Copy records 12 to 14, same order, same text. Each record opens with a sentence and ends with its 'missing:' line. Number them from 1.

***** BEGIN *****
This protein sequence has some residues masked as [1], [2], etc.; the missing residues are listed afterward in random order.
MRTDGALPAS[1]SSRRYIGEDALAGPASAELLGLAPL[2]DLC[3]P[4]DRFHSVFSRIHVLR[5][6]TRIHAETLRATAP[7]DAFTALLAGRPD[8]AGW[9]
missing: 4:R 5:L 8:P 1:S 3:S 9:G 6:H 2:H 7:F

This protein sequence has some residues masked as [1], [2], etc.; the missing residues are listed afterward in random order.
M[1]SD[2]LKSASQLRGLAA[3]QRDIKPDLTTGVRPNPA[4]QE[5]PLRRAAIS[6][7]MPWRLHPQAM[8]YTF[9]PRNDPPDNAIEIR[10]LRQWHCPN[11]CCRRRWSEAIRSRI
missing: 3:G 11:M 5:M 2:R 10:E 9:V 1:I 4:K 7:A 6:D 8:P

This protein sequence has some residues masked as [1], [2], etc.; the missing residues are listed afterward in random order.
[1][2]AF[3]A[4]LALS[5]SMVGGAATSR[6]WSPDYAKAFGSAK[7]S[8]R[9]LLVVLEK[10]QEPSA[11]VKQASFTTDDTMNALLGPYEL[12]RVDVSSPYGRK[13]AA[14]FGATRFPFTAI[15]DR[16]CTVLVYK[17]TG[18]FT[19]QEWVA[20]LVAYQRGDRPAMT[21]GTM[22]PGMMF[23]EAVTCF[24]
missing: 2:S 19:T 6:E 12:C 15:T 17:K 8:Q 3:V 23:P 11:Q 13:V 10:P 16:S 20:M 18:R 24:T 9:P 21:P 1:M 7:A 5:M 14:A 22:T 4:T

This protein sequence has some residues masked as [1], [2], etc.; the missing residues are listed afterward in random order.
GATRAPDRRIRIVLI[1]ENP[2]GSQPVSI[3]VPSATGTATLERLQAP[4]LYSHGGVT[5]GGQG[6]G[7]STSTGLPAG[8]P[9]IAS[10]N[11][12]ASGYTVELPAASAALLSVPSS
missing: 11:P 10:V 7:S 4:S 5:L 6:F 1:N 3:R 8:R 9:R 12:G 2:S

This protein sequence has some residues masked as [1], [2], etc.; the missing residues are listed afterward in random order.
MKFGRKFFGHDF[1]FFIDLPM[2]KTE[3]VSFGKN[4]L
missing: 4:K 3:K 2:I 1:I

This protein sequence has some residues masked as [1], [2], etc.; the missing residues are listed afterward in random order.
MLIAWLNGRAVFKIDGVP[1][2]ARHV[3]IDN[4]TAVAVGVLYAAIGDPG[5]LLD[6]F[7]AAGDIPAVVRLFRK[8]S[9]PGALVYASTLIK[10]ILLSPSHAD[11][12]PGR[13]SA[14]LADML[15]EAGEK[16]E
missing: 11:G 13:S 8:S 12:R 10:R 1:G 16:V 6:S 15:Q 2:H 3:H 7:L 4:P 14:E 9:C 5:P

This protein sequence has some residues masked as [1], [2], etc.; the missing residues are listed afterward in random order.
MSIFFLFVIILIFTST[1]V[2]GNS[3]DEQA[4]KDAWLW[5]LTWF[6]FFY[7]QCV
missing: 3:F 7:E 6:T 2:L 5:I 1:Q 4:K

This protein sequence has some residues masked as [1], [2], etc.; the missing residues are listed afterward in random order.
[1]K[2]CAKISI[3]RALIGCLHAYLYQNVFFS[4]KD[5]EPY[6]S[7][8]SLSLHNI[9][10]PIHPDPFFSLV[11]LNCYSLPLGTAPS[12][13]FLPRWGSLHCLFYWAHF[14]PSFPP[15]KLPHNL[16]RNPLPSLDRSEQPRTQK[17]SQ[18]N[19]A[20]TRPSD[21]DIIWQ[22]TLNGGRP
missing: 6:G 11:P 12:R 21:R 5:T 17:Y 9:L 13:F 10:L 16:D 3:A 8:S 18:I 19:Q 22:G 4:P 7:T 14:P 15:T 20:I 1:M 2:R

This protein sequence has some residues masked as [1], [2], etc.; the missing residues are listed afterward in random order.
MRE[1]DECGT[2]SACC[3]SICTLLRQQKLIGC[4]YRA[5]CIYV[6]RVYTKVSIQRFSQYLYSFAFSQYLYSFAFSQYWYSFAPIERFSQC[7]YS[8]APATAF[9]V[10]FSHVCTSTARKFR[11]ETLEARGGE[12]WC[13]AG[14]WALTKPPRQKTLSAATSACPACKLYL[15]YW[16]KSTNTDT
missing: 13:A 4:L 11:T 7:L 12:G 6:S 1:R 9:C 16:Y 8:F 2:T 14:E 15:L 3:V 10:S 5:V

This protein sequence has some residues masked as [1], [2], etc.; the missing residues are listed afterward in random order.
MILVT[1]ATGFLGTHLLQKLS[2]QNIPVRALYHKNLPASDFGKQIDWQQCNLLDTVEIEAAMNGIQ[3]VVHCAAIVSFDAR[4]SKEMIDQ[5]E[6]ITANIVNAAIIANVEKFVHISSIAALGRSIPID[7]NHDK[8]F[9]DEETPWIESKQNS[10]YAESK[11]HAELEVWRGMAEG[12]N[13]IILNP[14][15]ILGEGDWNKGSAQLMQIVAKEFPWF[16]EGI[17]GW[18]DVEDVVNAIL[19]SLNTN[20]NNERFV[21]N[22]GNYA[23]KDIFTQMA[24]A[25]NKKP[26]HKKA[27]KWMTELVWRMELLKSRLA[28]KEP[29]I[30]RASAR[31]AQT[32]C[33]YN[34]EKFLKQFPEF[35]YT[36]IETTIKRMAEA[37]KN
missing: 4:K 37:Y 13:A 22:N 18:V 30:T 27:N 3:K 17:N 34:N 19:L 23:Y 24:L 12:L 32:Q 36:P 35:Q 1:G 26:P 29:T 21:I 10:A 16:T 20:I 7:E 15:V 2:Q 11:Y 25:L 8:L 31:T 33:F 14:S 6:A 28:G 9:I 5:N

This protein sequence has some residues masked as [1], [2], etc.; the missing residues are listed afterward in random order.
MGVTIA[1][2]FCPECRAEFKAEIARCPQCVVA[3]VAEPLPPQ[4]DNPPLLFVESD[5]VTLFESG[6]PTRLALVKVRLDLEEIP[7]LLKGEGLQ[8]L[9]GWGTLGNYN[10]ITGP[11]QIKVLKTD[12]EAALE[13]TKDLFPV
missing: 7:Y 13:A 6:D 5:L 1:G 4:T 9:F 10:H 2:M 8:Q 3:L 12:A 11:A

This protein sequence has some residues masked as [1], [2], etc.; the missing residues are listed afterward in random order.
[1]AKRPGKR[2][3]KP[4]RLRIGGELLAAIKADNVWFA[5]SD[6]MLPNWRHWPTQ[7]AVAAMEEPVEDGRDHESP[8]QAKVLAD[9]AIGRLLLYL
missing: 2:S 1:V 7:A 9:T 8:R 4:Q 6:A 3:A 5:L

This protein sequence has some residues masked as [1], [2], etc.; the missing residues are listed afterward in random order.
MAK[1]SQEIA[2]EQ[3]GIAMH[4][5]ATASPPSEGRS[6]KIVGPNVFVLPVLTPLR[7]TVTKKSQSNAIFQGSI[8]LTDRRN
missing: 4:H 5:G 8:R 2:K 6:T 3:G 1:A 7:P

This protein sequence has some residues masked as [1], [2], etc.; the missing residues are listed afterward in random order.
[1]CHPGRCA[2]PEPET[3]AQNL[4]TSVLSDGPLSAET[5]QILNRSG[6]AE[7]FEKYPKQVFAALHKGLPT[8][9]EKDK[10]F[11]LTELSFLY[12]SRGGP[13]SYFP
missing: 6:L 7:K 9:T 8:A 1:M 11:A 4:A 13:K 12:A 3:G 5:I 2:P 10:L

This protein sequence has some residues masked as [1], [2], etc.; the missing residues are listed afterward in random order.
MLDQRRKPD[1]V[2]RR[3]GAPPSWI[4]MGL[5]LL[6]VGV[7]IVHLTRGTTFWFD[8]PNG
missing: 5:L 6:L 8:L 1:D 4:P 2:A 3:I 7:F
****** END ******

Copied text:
This protein sequence has some residues masked as [1], [2], etc.; the missing residues are listed afterward in random order.
[1]AKRPGKR[2][3]KP[4]RLRIGGELLAAIKADNVWFA[5]SD[6]MLPNWRHWPTQ[7]AVAAMEEPVEDGRDHESP[8]QAKVLAD[9]AIGRLLLYL
missing: 2:S 1:V 7:A 9:T 8:R 4:Q 6:A 3:A 5:L

This protein sequence has some residues masked as [1], [2], etc.; the missing residues are listed afterward in random order.
MAK[1]SQEIA[2]EQ[3]GIAMH[4][5]ATASPPSEGRS[6]KIVGPNVFVLPVLTPLR[7]TVTKKSQSNAIFQGSI[8]LTDRRN
missing: 4:H 5:G 8:R 2:K 6:T 3:G 1:A 7:P

This protein sequence has some residues masked as [1], [2], etc.; the missing residues are listed afterward in random order.
[1]CHPGRCA[2]PEPET[3]AQNL[4]TSVLSDGPLSAET[5]QILNRSG[6]AE[7]FEKYPKQVFAALHKGLPT[8][9]EKDK[10]F[11]LTELSFLY[12]SRGGP[13]SYFP
missing: 6:L 7:K 9:T 8:A 1:M 11:A 4:A 13:K 12:A 3:G 5:I 2:P 10:L